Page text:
Different things may determine the population sizes within an ecosystem.
Non-living factors such as light intensity, temperature and humidity determine the number of organisms that a habitat can sustain. All species have a varying degree of ability to withstand harsh or fluctuating conditions, called resilience. If an abiotic factor changes dramatically in favour of a population – for example, plenty more light in a field – then the population will increase provided no other factors are limiting. The opposite is true if an abiotic factor changes against the resilience limit of a population – it will decrease.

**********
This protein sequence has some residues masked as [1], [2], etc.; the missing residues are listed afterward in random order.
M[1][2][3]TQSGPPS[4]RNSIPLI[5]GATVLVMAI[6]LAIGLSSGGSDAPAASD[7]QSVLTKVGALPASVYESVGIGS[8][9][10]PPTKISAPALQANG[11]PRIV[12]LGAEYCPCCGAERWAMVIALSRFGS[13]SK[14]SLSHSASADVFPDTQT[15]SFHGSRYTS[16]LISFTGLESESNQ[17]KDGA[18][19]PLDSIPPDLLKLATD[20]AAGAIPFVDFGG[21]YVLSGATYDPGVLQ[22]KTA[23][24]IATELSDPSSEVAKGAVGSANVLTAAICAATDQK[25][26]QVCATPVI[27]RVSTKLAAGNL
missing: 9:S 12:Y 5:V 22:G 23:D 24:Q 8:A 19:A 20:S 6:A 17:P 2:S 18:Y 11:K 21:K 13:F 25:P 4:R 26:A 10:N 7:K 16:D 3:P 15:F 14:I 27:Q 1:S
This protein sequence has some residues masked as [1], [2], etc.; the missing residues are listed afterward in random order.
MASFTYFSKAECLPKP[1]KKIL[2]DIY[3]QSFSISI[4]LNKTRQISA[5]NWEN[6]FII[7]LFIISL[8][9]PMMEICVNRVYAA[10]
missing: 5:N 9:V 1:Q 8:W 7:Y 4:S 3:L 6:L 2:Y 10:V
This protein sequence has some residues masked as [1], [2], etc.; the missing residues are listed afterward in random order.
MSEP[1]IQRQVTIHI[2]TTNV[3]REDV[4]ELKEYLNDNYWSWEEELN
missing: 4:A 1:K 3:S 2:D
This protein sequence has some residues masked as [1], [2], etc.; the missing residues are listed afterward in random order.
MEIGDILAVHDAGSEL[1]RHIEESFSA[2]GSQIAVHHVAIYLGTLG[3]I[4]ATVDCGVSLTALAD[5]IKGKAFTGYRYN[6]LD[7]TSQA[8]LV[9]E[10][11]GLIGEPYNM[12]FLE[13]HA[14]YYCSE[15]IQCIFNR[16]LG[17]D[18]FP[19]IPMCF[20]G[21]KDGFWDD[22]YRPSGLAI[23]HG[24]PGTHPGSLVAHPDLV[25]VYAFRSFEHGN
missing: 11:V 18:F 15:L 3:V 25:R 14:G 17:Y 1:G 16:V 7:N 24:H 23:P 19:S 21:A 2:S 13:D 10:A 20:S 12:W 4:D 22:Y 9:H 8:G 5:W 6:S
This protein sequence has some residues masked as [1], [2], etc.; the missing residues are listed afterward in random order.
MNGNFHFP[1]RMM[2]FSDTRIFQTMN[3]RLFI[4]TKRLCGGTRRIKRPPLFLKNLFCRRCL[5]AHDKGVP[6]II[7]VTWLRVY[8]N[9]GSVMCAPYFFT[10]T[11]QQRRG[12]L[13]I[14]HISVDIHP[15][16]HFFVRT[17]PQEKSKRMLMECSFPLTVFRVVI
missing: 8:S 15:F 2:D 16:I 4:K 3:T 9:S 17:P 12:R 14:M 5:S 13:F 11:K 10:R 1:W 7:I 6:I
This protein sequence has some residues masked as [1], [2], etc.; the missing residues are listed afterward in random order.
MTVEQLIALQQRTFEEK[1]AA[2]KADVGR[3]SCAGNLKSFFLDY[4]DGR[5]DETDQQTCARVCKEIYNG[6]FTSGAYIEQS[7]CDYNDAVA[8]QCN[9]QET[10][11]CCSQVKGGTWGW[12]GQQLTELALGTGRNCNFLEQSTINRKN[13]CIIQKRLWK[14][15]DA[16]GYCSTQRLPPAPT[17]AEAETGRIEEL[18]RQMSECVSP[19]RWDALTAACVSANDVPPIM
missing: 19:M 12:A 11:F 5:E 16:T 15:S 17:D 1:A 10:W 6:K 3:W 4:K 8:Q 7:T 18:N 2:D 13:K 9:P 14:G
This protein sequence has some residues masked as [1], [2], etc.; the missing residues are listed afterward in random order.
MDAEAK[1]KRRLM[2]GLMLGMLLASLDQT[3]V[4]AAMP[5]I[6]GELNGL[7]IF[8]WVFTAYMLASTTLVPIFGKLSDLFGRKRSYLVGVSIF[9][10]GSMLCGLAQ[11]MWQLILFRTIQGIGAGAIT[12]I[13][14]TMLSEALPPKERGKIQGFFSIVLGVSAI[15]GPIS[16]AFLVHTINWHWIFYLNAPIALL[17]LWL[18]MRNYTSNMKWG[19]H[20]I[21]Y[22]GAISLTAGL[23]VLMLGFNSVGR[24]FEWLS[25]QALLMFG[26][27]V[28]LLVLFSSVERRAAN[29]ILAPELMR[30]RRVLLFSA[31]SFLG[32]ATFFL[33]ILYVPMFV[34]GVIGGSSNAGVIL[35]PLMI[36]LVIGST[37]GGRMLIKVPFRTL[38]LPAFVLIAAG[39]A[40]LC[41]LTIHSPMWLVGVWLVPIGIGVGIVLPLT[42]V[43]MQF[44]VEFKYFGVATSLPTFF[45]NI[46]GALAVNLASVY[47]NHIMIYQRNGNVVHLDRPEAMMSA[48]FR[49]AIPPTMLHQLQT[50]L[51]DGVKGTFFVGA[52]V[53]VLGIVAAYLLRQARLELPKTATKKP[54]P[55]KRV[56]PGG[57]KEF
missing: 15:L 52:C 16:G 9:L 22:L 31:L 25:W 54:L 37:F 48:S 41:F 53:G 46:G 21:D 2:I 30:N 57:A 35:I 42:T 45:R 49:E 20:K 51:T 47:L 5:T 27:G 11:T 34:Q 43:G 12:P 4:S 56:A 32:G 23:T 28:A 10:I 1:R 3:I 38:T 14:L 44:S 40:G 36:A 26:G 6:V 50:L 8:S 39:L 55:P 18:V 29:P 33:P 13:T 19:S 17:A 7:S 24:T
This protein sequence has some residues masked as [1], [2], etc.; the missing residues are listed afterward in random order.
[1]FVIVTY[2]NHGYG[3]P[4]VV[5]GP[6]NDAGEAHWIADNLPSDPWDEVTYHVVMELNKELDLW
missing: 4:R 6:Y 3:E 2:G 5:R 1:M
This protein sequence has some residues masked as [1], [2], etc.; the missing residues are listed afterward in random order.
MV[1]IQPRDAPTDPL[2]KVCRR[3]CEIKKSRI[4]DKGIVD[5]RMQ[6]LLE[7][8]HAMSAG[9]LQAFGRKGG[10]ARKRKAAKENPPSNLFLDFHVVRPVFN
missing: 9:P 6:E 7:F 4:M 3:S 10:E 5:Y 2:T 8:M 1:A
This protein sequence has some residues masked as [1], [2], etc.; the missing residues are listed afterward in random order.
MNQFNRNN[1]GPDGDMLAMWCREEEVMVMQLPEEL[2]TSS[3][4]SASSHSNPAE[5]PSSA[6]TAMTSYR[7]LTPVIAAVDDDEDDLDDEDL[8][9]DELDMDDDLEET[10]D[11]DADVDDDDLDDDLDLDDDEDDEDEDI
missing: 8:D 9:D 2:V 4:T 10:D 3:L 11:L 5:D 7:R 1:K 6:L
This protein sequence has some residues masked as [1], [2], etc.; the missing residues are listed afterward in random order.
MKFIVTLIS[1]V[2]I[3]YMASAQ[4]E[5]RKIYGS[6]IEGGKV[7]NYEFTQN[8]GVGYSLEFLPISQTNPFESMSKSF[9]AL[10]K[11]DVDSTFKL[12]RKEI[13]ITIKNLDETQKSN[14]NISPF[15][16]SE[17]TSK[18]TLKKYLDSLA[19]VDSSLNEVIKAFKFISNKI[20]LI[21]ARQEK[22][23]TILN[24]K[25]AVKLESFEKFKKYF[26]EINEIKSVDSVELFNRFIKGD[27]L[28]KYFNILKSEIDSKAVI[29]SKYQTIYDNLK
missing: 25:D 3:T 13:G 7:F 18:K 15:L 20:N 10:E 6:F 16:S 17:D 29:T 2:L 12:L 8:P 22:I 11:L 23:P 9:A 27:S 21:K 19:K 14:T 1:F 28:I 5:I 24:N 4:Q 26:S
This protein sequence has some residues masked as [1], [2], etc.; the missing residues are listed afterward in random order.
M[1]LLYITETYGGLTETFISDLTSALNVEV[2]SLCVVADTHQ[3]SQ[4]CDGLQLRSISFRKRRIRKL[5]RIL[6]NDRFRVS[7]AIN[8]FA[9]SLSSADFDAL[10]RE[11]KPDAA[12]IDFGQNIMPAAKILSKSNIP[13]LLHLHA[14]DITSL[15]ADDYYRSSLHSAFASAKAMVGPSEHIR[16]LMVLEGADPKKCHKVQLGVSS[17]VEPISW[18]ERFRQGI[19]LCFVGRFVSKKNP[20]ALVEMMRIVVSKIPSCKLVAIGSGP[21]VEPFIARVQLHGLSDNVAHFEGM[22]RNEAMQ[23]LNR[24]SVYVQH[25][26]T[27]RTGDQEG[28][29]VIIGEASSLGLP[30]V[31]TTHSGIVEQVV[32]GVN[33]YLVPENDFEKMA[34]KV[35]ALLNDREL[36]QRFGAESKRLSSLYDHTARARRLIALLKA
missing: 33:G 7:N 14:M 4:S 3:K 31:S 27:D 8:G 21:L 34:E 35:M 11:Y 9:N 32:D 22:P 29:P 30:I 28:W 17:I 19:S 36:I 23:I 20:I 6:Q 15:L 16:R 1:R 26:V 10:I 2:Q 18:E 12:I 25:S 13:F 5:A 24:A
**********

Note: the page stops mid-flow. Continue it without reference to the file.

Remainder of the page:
“Living factors” refer to all interactions between organisms, be it a bunny rabbit being predated, or two shrubs competing for sunlight. All individual actions between organisms form a web which impacts on all populations in an ecosystem, therefore determining their sizes.
Interspecific competition refers to competition between members of different species for the same resources (food, light, water, etc.). Often when a new species is introduced in a habitat, say the American ladybird to the UK, if the invader species is better adapted, then the host population decreases in size. This may lead to…